Introduction Group A Streptococci (GAS) accounts for 15–30% of acute pharyngitis in children1 and is most prevalent in children older than 3 years of age.2
Aims The aim of this audit was to identify the percentage of children with acute pharyngitis who had throat cultures taken and if they received antibiotics. The audit aimed to identify clinical signs in acute pharyngitis that could predict GAS pharyngitis.
Methods Retrospective case notes review of children aged between 1 and 15 years attending the assessment unit with fever and sore throat was performed from January to March 2015. Children with other diagnoses were excluded. Data was obtained on the following signs of pharyngitis: presence of fever, cough, tonsillar swelling/exudate and tender cervical lymph nodes. Details regarding throat culture results and antibiotics prescribed was also collected.
Results A total of 129 children aged 1–15 years attended the unit during this period. 82 had other diagnoses including non-specific viral illness, croup, otitis media. 47 had acute pharyngitis, of which 40 had throat cultures collected (85%). 29 of these children (72%) received antibiotics. The reason for collecting cultures in 28 (70%) was presence of tonsillar exudate. GAS was identified in 7 cases (17%), all received antibiotics but only 2 had appropriate oral Penicillin for 10 days3 (Figure 1). Viral growth was seen in 11 cases, 7 were prescribed antibiotics based on clinical assessment. 2 children had GAS with viral growth and received antibiotics. The remaining cultures were negative and 83% received antibiotics (20). The presence of clinical signs and chances of GAS pharyngitis is summarised in Table 1.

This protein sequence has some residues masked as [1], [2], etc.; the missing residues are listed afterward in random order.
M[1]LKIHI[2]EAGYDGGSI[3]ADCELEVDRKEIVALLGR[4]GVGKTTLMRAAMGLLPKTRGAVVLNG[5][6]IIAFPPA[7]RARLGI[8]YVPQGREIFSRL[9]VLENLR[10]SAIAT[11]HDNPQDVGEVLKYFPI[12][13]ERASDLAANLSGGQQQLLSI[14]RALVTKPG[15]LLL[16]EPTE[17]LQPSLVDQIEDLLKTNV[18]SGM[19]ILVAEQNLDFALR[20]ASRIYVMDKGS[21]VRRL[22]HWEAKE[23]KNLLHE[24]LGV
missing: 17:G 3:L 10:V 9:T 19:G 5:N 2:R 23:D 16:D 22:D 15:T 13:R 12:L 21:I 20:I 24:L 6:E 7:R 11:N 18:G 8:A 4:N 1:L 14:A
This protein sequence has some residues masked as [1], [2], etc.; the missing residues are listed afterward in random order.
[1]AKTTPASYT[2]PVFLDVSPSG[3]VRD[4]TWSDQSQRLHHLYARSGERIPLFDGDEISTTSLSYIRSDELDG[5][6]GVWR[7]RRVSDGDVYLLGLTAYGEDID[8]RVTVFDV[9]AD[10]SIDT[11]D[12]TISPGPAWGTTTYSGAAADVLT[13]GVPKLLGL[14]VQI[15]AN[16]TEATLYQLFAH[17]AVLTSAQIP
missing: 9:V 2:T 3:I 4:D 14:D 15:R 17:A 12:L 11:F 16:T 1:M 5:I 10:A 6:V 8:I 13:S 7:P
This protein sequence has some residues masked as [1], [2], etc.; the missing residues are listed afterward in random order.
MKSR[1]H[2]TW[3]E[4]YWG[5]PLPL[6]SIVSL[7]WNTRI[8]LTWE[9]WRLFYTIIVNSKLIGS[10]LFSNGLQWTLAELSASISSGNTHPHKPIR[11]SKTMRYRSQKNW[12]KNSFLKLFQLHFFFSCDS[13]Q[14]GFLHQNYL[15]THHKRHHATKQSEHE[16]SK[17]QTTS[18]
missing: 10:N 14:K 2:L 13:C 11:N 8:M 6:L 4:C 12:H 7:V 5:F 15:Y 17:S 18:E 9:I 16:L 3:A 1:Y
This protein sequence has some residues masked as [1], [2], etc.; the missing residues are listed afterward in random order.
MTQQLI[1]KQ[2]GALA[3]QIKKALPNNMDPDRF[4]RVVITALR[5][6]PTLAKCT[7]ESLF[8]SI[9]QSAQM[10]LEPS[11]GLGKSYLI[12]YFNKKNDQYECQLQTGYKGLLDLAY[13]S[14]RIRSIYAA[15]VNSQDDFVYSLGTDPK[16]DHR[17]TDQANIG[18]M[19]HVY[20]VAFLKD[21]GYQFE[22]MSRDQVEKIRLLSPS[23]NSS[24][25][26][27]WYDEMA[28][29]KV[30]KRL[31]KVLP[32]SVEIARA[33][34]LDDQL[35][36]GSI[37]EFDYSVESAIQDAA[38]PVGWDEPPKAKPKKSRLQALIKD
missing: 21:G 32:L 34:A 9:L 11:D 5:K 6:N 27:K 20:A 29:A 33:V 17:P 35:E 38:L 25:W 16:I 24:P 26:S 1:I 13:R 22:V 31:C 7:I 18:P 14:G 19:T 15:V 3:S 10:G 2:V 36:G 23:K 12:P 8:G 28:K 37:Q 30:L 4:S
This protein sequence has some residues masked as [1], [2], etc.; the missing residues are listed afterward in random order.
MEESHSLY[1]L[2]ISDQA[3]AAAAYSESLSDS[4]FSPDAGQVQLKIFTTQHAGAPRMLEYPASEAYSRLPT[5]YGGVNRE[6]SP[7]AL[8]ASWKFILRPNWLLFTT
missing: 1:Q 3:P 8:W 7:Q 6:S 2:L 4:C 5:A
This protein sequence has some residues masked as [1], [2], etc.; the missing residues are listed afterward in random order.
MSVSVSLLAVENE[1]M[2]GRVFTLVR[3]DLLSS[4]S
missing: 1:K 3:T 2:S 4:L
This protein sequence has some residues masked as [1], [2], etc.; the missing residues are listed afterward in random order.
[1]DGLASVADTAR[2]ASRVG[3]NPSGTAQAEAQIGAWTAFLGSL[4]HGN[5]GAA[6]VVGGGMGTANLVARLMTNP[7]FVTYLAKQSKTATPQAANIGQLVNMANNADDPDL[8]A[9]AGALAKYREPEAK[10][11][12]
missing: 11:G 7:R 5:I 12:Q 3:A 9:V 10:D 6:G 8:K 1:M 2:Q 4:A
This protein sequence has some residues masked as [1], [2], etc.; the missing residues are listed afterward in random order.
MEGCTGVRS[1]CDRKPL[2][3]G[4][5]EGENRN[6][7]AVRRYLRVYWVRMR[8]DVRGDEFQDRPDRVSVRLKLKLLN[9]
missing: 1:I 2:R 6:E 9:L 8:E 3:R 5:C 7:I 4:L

Conclusions The results show that the majority of children presenting with fever and sore throat had throat cultures collected but the indication was identified in 70% of cases. Our results show that, in the presence of 4 clinical signs, it is more likely to have GAS pharyngitis. Introducing a simple score in primary and secondary care, such as McIsaac score4, could help reducing unnecessary antibiotic prescribing for acute pharyngitis and development of antibiotic resistance (Figure 2).
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